On a sunny Wednesday morning in the middle of May, Jelly Brown got to the boardroom early, pulled the drapes to let the light in, and opened four small vent windows for the fresh air. That done, she went around the board table and at each chair put out three yellow #2 pencils, all finely sharpened and equipped with unused rubber erasers; a yellow legal pad; and a water glass on a PyeMart coaster. She checked the circuit breakers at the end of the table to make sure that the laptop plug-ins were live.
As she did that, Sally Humboldt from food services brought in a tray covered with cookies, bagels, and jelly doughnuts; two tanks of hot coffee, one each of regular and decaf; and a pitcher of orange juice and one of cranberry juice.
THE FIRST BOARD MEMBERS began trickling in at eight forty-five. Instead of going to the boardroom, they stopped at the hospitality suite, where they could get something a little stronger than coffee and orange juice: V-8 Bloody Marys were a favorite, and screwdrivers—both excellent sources of vodka. The meeting itself would start around nine-thirty.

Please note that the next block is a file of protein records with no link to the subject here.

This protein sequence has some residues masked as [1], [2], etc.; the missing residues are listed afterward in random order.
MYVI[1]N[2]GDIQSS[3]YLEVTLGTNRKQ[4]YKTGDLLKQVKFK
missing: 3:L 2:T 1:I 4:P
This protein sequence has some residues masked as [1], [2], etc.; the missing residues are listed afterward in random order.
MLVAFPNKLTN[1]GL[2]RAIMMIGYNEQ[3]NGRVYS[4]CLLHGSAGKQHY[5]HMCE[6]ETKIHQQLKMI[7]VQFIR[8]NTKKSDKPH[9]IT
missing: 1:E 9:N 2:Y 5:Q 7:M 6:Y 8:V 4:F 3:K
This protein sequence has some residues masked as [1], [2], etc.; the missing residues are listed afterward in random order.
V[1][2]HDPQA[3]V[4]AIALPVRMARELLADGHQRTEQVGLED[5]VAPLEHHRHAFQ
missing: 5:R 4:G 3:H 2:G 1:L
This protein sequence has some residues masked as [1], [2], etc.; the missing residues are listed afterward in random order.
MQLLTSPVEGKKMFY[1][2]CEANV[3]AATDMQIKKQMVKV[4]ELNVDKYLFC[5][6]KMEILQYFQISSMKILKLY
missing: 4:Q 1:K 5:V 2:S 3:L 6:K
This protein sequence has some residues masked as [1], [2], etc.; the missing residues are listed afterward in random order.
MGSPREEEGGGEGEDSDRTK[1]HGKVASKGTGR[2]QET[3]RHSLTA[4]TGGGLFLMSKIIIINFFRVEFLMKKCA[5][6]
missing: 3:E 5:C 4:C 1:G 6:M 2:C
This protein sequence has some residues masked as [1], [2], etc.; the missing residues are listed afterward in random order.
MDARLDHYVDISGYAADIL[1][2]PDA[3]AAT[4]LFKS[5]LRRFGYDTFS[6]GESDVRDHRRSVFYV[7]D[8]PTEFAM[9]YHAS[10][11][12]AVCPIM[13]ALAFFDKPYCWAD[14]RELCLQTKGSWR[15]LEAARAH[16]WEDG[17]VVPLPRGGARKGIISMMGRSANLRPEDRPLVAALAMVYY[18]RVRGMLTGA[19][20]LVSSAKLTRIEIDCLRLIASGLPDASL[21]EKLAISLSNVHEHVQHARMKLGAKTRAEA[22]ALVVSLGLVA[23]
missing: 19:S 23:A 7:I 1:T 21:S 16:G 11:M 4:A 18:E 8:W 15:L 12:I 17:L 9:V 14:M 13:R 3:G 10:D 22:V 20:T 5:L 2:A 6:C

Jelly Brown had checked the consumables before the board members arrived. She’d put an extra bottle of Reyka in the hospitality suite, because the heavy drinkers from Texas and California were scheduled to show up.